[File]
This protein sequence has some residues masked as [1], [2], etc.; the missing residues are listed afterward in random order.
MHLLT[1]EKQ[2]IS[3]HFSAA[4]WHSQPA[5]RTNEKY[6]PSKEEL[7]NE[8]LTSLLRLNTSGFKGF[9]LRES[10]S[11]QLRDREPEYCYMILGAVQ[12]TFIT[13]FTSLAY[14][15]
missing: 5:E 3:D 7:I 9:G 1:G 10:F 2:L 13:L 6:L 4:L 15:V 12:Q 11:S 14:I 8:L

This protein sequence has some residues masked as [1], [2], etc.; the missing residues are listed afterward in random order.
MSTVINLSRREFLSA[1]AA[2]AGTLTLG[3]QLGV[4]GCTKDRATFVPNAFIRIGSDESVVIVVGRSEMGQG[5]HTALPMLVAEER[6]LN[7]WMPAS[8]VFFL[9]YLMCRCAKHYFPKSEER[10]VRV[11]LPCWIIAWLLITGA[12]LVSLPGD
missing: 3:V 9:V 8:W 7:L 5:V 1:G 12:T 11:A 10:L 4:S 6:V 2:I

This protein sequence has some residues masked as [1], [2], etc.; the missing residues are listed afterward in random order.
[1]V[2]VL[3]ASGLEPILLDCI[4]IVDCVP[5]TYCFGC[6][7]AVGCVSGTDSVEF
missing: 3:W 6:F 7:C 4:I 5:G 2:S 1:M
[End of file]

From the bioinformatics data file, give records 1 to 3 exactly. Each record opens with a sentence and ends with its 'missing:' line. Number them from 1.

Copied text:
This protein sequence has some residues masked as [1], [2], etc.; the missing residues are listed afterward in random order.
MHLLT[1]EKQ[2]IS[3]HFSAA[4]WHSQPA[5]RTNEKY[6]PSKEEL[7]NE[8]LTSLLRLNTSGFKGF[9]LRES[10]S[11]QLRDREPEYCYMILGAVQ[12]TFIT[13]FTSLAY[14][15]
missing: 5:E 3:D 7:I 9:G 1:G 10:F 2:L 13:L 6:L 4:L 15:V 12:Q 11:S 14:I 8:L

This protein sequence has some residues masked as [1], [2], etc.; the missing residues are listed afterward in random order.
MSTVINLSRREFLSA[1]AA[2]AGTLTLG[3]QLGV[4]GCTKDRATFVPNAFIRIGSDESVVIVVGRSEMGQG[5]HTALPMLVAEER[6]LN[7]WMPAS[8]VFFL[9]YLMCRCAKHYFPKSEER[10]VRV[11]LPCWIIAWLLITGA[12]LVSLPGD
missing: 3:V 9:V 8:W 7:L 5:V 1:G 12:T 11:A 10:L 4:S 6:V 2:I

This protein sequence has some residues masked as [1], [2], etc.; the missing residues are listed afterward in random order.
[1]V[2]VL[3]ASGLEPILLDCI[4]IVDCVP[5]TYCFGC[6][7]AVGCVSGTDSVEF
missing: 3:W 6:F 7:C 4:I 5:G 2:S 1:M